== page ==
Photo: Akhila Vijayaraghavan ©
This is an animal that has no natural enemies. This is an animal which was the mount of ancient Indian Kings, famed for its memory and strength, it came to symbolize the God of Warriors. This is an animal that is the mascot of the world's largest railway network. This is an animal, in a twist of irony is also being killed by the very same rail network.
Since 1987, around 129 Asian elephants have been killed on railway tracks across the country. Their biggest deathtrap is a 35-km stretch (between Palakkad, Kerala and Coimbatore, Tamil Nadu) across the Western Ghats forests through which 40 trains pass during the day and another 30 during the night. In the past year alone, eight elephants were killed and this has brought about violent protests by wildlife officials against any further expansions of railway tracks through the elephant corridor.
India is home to 60% of the Asian elephant population making their survival in the country critical to their survival as a species. Factors such as throwing waste food on the tracks, lack of awareness among drivers and not adhering to speed limits apart from steep embankments are causes for elephant deaths on the tracks. The Government is erecting electric fencing to keep the elephants from straying but alarm systems based on sensor or radar technology need to be put in place. Southern Railways have also brought down their speed limit in the elephant corridor in order to help drivers better with visibility.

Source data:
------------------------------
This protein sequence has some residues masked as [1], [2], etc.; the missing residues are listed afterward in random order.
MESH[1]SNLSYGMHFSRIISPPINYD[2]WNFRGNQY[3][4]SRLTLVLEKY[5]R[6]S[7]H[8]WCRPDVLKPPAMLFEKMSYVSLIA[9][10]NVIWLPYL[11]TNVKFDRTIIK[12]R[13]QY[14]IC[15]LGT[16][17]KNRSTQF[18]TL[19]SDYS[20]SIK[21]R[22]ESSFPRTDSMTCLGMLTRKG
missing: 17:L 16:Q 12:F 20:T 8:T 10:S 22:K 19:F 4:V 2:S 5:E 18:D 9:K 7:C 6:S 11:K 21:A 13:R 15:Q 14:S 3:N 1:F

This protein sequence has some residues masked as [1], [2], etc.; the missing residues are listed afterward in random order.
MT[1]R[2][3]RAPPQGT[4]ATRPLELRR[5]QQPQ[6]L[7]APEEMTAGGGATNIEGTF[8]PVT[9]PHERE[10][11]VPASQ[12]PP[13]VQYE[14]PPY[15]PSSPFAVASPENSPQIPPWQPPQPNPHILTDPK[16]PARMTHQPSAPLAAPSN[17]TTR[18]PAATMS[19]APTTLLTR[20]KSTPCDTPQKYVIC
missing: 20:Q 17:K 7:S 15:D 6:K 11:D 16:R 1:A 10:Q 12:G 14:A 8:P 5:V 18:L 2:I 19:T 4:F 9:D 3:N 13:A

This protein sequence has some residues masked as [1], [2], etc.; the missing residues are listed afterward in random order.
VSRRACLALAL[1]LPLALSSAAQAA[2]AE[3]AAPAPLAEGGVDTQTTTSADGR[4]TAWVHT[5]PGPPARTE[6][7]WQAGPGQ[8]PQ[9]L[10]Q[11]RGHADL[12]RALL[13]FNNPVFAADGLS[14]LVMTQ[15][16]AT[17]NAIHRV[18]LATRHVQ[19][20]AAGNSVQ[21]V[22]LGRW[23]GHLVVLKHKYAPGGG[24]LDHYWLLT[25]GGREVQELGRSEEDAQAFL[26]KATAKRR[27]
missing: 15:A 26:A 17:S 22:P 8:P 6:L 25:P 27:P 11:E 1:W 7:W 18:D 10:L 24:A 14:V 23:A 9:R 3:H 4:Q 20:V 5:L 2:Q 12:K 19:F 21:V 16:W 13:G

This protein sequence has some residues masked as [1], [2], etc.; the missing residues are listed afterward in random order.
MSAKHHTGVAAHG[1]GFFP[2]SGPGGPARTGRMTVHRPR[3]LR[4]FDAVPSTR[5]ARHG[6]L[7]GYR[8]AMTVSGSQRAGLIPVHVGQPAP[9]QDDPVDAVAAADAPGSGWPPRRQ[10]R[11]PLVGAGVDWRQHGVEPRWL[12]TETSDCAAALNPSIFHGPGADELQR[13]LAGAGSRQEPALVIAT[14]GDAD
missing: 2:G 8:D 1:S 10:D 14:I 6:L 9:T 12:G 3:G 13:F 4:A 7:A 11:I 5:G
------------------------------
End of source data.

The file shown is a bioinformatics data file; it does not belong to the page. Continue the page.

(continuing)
In the face of loss of habitat and incidents of continued poaching, avoidable death of elephants and indeed any animal, must cease. The latest estimate according to Project Elephant is that the country has 27,694 wild elephants in the 2008-2009 period. Most wildlife experts refuse to believe this claim as they say that the numbers are for protected areas only.
In a number of areas the government has set up corridors for the elephants to travel from one area to another. Unfortunately people regularly encroach into these corridors taking matters into their own hands, killing elephants when they rampage through a settlement. As populations steadily rise, so too will conflicts. In India alone, elephant-human conflict results in about 300 human and 200 elephant deaths each year due to poaching, crop protection and any number of other accidents, including vehicle-elephant collisions.
About 20% of the worlds population lives in or near current existing habitat of the Asian elephant and the human population of these areas is growing at a rate of 3% per year. The Asian elephant is considered a keystone biological species. Because the habitat that they occupy are considered some of the richest biodiversity regions in Asia like the Western Ghats, its conservation and survival will automatically promote the survival of a variety of other flora and fauna. The elephant in its own right is a symbol of India - help protect it by affliating yourself to WWF or similar organizations.
Adapted from: "The Giant Killer" by M.G. Radhakrishnan and Abhijit Dasgupta, India Today, August 17, 2009.